By C. Todd Lopez
WASHINGTON (May 18, 2009) -- Soldiers could find themselves with as much as 24 months time between deployments if plans for military activities in Iraq and Afghanistan come to fruition.
During testimony before the House Armed Service Committee May 14, Chief of Staff of the Army Gen. George W. Casey Jr. told lawmakers Soldiers could see as much as two years dwell time by 2011
"In 2007, based on what I thought the force structure would be over the next four years, I thought we wouldn't get quite to one year out, two years back by 2011," Casey said. "If we execute the president's Iraq drawdown plan, and I have no reason to doubt we will, we will actually do better and actually get to the 1/2 or even better ratio -- we have to do that."
With a two-to-one dwell time to deployment ratio, Soldiers would spend more time at home training and with their families than they would downrange, Casey said. Fixing that ratio is part of correcting a lack of balance in the Army, he said.
"The most important thing we can do to get back in balance is to increase the time our Soldiers spend at home," Casey said. "Dwell time, the time spent at home, is important for several reasons. First, it gives our Soldiers time to recover from combat tours -- and 12 months is not enough." The general also said increased dwell time allows Soldiers to prepare for their next mission, as well as different kinds of missions.
Casey and Secretary of the Army Pete Geren were on Capitol Hill to discuss the Army's Fiscal 2010 budget request with Congress. The manpower portion of that budget reflects the Army's recent success in meeting a directive from the last administration -- increasing the number of Soldiers across the Army. Success with that goal has a direct impact on Soldiers serving now in Iraq, Casey said.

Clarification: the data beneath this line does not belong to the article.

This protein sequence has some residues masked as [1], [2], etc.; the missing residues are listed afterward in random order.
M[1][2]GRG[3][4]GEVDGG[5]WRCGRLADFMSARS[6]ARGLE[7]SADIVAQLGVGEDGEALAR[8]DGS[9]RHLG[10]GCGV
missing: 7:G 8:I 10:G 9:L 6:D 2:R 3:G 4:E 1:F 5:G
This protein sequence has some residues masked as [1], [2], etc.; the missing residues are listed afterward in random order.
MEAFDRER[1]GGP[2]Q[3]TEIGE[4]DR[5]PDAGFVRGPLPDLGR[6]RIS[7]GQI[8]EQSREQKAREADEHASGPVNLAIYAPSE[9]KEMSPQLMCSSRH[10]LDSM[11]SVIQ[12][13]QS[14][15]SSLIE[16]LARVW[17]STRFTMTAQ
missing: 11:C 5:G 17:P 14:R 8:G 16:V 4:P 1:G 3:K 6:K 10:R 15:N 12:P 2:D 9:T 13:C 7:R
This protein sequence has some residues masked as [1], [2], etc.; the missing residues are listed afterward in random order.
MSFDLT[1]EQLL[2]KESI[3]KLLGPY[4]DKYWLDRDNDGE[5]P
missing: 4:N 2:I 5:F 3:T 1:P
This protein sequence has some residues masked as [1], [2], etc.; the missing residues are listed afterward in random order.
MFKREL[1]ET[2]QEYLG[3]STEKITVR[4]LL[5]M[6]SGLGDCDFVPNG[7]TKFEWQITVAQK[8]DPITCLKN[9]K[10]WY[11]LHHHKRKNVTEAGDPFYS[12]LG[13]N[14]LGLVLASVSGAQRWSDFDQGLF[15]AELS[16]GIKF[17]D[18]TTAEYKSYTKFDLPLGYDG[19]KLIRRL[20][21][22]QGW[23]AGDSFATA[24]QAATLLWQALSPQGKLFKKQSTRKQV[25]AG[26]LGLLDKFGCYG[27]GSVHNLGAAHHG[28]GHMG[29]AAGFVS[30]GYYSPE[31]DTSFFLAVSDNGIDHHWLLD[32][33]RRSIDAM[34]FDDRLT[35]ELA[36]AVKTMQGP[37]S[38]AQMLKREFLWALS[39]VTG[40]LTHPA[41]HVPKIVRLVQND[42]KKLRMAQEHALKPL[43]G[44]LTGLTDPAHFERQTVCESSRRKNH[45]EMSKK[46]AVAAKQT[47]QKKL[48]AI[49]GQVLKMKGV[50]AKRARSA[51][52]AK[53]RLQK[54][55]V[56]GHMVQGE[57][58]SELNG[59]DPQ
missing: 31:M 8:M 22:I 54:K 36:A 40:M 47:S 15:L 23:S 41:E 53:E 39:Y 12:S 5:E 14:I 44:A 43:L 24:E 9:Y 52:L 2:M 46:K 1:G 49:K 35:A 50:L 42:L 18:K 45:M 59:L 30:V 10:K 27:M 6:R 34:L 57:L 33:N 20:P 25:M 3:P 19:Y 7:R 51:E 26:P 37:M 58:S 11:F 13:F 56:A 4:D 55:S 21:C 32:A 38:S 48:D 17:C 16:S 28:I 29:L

"It allows us to begin coming off stop loss this year," Casey said. For the Army Reserve, units will begin deploying without stop loss in August, he told lawmakers. For the Guard, in September, and for the active-duty Army, in January.
The new budget will not fund development of eight manned ground vehicles that were part of the Army's Future Combat Systems.
"I was not able to convince the Secretary of Defense we had incorporated enough of the lessons learned from current operations we were in, into that MGV," Casey said. As a result, the Army has stopped developing the current MGV and will start over with a new vehicle.
"We expect to come back and have a new concept design after Labor Day," Casey said.
The general said he expects that a new vehicle concept could be proposed, and developed and out to the force in five to seven years -- along the same timeline that it was going to take to get the MGV to Soldiers.
The general said the Army has had great success with fielding the Mine Resistant Ambush Protected vehicle in Iraq and Afghanistan.
"One of the most significant things that's happened over the last year is the infusion of about 10,000 MRAPs into theater," Casey said. "I've talked to Soldiers in Afghanistan -- sometimes they gripe a little about it being hard to drive off the road. But anybody that has been in an MRAP and had an improvised explosive device go off under them and lived -- is a convert."